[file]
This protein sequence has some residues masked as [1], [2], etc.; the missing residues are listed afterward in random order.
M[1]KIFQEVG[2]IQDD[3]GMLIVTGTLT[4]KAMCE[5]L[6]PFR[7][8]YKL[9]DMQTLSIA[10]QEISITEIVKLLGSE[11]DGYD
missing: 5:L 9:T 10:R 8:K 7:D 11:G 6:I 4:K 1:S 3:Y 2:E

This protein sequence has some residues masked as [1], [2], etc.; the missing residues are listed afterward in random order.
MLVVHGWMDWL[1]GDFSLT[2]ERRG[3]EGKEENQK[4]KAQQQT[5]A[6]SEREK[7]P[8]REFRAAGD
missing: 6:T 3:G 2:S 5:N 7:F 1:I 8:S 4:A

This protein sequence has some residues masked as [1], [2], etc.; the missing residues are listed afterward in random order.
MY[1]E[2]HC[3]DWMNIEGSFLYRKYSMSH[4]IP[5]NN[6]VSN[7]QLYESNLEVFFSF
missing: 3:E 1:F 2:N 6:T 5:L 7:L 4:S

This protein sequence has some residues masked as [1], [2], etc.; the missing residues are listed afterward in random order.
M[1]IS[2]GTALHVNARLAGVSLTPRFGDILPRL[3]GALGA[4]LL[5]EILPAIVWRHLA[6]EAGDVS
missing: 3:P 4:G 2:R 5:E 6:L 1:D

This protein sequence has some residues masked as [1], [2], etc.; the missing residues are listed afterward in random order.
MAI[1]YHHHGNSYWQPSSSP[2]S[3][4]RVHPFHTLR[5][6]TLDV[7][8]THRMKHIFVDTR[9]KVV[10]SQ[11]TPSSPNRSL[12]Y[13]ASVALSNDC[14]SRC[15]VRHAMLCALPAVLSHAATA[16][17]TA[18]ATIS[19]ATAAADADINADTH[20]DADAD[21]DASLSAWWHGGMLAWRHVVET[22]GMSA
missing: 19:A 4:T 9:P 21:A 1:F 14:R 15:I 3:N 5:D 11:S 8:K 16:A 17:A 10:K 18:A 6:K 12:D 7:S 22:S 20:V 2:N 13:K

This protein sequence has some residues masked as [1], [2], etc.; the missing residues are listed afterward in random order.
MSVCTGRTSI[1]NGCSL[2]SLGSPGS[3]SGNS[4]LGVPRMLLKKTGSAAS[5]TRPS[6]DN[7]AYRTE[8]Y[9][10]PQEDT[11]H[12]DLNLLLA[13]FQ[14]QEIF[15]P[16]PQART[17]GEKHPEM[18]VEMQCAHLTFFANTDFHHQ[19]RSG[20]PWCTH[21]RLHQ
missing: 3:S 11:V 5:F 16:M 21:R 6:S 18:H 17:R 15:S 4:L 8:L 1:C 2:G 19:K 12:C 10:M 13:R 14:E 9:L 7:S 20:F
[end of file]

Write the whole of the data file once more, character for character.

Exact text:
This protein sequence has some residues masked as [1], [2], etc.; the missing residues are listed afterward in random order.
M[1]KIFQEVG[2]IQDD[3]GMLIVTGTLT[4]KAMCE[5]L[6]PFR[7][8]YKL[9]DMQTLSIA[10]QEISITEIVKLLGSE[11]DGYD
missing: 5:L 9:T 10:R 8:K 7:D 11:G 6:I 4:K 1:S 3:Y 2:E

This protein sequence has some residues masked as [1], [2], etc.; the missing residues are listed afterward in random order.
MLVVHGWMDWL[1]GDFSLT[2]ERRG[3]EGKEENQK[4]KAQQQT[5]A[6]SEREK[7]P[8]REFRAAGD
missing: 6:T 3:G 2:S 5:N 7:F 1:I 8:S 4:A

This protein sequence has some residues masked as [1], [2], etc.; the missing residues are listed afterward in random order.
MY[1]E[2]HC[3]DWMNIEGSFLYRKYSMSH[4]IP[5]NN[6]VSN[7]QLYESNLEVFFSF
missing: 3:E 1:F 2:N 6:T 5:L 7:L 4:S

This protein sequence has some residues masked as [1], [2], etc.; the missing residues are listed afterward in random order.
M[1]IS[2]GTALHVNARLAGVSLTPRFGDILPRL[3]GALGA[4]LL[5]EILPAIVWRHLA[6]EAGDVS
missing: 3:P 4:G 2:R 5:E 6:L 1:D

This protein sequence has some residues masked as [1], [2], etc.; the missing residues are listed afterward in random order.
MAI[1]YHHHGNSYWQPSSSP[2]S[3][4]RVHPFHTLR[5][6]TLDV[7][8]THRMKHIFVDTR[9]KVV[10]SQ[11]TPSSPNRSL[12]Y[13]ASVALSNDC[14]SRC[15]VRHAMLCALPAVLSHAATA[16][17]TA[18]ATIS[19]ATAAADADINADTH[20]DADAD[21]DASLSAWWHGGMLAWRHVVET[22]GMSA
missing: 19:A 4:T 9:P 21:A 1:F 14:R 15:I 3:N 5:D 11:S 8:K 16:A 17:A 10:K 18:A 6:K 12:D 7:S 22:S 20:V 2:N 13:K

This protein sequence has some residues masked as [1], [2], etc.; the missing residues are listed afterward in random order.
MSVCTGRTSI[1]NGCSL[2]SLGSPGS[3]SGNS[4]LGVPRMLLKKTGSAAS[5]TRPS[6]DN[7]AYRTE[8]Y[9][10]PQEDT[11]H[12]DLNLLLA[13]FQ[14]QEIF[15]P[16]PQART[17]GEKHPEM[18]VEMQCAHLTFFANTDFHHQ[19]RSG[20]PWCTH[21]RLHQ
missing: 3:S 11:V 5:F 16:M 21:R 6:S 18:H 17:R 15:S 4:L 8:L 1:C 2:G 19:K 12:C 10:M 13:R 14:E 9:L 7:S 20:F